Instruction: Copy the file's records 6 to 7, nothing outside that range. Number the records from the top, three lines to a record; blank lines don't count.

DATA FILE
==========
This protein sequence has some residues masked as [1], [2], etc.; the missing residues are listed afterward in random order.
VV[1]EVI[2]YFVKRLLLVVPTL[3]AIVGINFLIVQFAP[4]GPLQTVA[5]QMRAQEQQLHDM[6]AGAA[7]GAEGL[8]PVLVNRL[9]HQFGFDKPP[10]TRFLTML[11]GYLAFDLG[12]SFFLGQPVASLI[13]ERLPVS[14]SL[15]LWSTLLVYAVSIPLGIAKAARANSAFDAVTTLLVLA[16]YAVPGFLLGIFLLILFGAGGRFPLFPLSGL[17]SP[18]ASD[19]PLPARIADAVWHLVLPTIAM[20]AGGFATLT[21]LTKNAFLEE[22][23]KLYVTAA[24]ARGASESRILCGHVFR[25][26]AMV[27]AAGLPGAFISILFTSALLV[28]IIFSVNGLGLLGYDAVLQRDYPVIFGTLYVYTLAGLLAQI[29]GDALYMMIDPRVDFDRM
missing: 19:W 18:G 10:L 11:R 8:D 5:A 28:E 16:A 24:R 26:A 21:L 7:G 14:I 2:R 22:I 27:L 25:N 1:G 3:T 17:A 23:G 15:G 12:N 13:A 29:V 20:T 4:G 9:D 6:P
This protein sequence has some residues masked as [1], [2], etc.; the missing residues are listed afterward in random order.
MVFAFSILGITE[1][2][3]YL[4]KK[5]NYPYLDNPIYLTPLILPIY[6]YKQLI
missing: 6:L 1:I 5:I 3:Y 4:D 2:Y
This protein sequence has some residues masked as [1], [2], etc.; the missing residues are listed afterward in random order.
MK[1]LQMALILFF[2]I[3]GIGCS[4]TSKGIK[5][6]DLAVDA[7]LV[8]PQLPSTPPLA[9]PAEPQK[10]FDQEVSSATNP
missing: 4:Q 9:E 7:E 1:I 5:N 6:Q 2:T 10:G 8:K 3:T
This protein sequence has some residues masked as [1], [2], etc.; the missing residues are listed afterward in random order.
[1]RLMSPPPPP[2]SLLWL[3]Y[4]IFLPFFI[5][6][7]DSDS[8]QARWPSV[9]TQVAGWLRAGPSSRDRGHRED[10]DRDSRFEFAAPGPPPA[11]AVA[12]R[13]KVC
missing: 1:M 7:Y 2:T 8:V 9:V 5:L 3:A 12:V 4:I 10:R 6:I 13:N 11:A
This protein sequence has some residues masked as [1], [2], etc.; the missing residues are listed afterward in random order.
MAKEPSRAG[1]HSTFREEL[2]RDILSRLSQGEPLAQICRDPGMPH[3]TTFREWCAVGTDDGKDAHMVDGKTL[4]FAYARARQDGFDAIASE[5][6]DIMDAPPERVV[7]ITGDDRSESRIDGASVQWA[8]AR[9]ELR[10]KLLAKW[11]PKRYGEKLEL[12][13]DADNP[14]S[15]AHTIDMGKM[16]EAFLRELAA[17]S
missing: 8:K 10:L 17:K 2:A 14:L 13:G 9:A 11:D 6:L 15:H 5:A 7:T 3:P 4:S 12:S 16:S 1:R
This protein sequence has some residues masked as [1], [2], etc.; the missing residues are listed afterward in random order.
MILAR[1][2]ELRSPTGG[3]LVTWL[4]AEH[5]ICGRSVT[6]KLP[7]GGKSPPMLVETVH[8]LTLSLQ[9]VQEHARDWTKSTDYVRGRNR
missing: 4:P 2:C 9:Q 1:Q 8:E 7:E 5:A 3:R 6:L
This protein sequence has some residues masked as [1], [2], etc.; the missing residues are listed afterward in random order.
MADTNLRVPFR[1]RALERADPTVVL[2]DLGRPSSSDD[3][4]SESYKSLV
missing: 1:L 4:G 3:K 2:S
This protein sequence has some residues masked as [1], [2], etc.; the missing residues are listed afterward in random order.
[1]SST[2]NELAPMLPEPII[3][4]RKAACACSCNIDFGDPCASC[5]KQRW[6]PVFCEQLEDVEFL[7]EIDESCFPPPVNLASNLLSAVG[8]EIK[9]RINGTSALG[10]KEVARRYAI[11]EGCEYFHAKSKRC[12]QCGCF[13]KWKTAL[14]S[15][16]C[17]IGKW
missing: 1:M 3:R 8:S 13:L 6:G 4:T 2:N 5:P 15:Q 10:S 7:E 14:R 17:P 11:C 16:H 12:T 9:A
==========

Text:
This protein sequence has some residues masked as [1], [2], etc.; the missing residues are listed afterward in random order.
MILAR[1][2]ELRSPTGG[3]LVTWL[4]AEH[5]ICGRSVT[6]KLP[7]GGKSPPMLVETVH[8]LTLSLQ[9]VQEHARDWTKSTDYVRGRNR
missing: 4:P 2:C 9:Q 1:Q 8:E 7:E 5:A 3:R 6:L
This protein sequence has some residues masked as [1], [2], etc.; the missing residues are listed afterward in random order.
MADTNLRVPFR[1]RALERADPTVVL[2]DLGRPSSSDD[3][4]SESYKSLV
missing: 1:L 4:G 3:K 2:S